The Legendary Argyle Mine

Argyle Diamond Mine Processing Plant, Photo Courtesy: Rio Tinto. Argyle Pink Diamond, Photo Courtesy: LJ West Diamonds.

Deep in the wilderness, in the east Kimberley region of Western Australia, the Aboriginal people pass down their history through oral storytelling. One of the stories, Barramundi Dreaming, is a mystical tale of how pink diamonds from the Argyle Diamond Mine got their color. According to folklore, three women were casting nets in the water to catch fish. In an effort to escape the nets, a barramundi fish jumped in the air and flew over the nets. In the process the fish dropped its scales in the water and on the rocks, which the legend says, turned into pink diamonds.

The Argyle diamond mine sits on land that belongs to the Miriuwong, Gidja, Malgnin and Wularr people who are the traditional custodians of this remote area. Diamonds were discovered in the region in 1979 and mining company Rio Tinto began operations at the Argyle Mine in 1983, leasing the land from its owners. The Argyle Pink Diamond Facility is located in Perth, Australia.

Surprise Discovery

During its 37-year lifespan, the mine produced some 865 million carats of rough diamonds. Most of the gems were lower quality brown or industrial diamonds. Then something unexpected and magical happened: Pink diamonds were discovered during production and through its lifespan the mine produced a steady supply of these gems in an extremely limited quantity. About one tenth of one percent of all of the diamonds found in the mine, were pink. Rarer still were red diamonds and even more rare – violet diamonds.

To put that in perspective, each year only about 50 to 60 pink diamonds were found in sizes above a half carat. Pink diamonds from the Argyle mine tend to range in size from 1 to 2-carats, with the very occasional gem reaching 3-carats. According to the miner, the gems are so rare that an entire year’s production of pink diamonds 1-carat and over would fit in the palm of your hand and it would take 15 years to collect enough pink diamonds to fill a champagne flute. Despite these strikingly small numbers, the Argyle mine produced 90 to 95 percent of the world’s pink diamonds. The remainder are found sporadically in Africa, Brazil and India.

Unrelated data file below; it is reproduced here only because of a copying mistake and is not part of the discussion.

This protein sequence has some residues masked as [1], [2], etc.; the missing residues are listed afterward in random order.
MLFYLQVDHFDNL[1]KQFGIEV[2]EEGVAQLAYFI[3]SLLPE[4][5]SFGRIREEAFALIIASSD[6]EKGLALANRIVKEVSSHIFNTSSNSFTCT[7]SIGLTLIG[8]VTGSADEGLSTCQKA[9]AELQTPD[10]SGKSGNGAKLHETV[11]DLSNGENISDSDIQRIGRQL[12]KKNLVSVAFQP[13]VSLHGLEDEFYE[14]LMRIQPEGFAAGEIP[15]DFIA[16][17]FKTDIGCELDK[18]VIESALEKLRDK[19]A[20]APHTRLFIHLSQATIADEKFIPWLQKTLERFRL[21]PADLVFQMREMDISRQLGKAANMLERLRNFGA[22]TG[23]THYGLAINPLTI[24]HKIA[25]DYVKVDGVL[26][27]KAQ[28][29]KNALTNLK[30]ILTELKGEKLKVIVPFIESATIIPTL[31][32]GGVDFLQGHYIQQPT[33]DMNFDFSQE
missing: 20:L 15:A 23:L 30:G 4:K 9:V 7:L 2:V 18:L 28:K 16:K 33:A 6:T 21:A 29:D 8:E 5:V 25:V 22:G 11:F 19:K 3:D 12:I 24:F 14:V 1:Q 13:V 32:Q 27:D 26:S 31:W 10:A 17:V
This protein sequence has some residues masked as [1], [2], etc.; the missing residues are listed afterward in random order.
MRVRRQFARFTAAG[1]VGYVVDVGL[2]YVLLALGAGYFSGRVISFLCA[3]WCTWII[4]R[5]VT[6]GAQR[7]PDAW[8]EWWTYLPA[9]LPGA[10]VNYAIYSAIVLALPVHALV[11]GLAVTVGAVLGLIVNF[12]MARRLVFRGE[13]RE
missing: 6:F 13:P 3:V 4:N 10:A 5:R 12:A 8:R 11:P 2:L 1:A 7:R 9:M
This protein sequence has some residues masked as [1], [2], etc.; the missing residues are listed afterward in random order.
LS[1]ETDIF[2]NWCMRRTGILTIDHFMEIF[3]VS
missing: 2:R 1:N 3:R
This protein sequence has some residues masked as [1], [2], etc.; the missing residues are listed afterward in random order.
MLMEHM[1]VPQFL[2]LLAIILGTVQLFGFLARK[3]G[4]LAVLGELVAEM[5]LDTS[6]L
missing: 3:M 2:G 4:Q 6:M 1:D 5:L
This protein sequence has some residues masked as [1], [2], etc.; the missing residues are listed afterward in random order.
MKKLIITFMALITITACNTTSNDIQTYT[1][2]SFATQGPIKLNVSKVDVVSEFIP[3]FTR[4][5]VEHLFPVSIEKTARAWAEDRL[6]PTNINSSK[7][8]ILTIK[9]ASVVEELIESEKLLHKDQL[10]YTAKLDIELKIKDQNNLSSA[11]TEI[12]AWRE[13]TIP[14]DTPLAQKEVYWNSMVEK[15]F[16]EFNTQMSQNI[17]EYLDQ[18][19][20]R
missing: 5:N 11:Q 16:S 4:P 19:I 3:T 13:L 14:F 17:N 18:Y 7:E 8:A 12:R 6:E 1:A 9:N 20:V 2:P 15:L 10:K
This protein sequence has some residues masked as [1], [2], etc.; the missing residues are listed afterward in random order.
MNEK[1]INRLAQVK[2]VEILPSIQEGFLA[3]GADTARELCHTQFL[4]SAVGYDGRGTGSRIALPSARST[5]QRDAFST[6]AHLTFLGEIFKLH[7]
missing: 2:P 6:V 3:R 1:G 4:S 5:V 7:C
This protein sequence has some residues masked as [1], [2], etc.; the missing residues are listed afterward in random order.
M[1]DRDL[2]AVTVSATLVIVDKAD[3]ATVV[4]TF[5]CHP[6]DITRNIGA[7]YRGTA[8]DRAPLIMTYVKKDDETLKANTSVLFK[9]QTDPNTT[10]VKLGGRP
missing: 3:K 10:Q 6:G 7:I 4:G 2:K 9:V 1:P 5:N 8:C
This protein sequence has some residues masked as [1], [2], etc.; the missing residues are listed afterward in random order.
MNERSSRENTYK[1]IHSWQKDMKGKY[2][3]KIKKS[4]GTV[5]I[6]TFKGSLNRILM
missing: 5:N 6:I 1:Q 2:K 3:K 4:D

Powerful Color

One of the attributes that sets Argyle pink diamonds apart from other pinks is their vibrant color. While they may be small, they have a powerful pop of color that ranges from soft powder puff pinks to vibrant fuchsias and magentas. According to the Gemological Institute of America (GIA), pink diamonds get their color from a distortion in the crystal structure of the gem as it is forming possibly due to the intense heat and pressure of being forced to the earth’s surface. The shift in the crystal structure causes the diamond to reflect light differently resulting in the pink colors that we see.

The rough stones were cut in the Argyle Perth facility by highly-skilled master cutters who carefully cajoled the best color and most sparkle out of each gem. The internal structure of pink diamonds makes them more challenging to cut and the artisans who worked on those stones had to be patient. Due to their internal structure it takes about four times longer to cut one of these precious pinks than it does a white diamond. From the time the diamond is found until the polishing is finished takes over a year.

Pink Diamond Tender

Once the diamonds were ready to sell, the stones were collected into a tender that travelled to major cities in the world to be viewed by about 150 dealers, retailers and collectors at invitation only events. The stones were sold by sealed bid and Rio Tinto never revealed the prices paid. What we do know is that pink diamonds can easily sell for $1 million to $2 million per carat and we could see prices take a leap in the next few years. In November 2020, the Argyle mine ceased production and with its closure the world has lost its one source that provided a steady supply of pink diamonds.

Rio Tinto has helped its Argyle employees make career transitions and it is working with the Traditional Owners and local stakeholders to dismantle the mine and rehabilitate the land, a process that is expected to take about five years. Once it is complete the land will be returned to the Traditional Owners as the custodians of Country to use for cattle grazing, tourism, cultural use and possibly small-scale agriculture.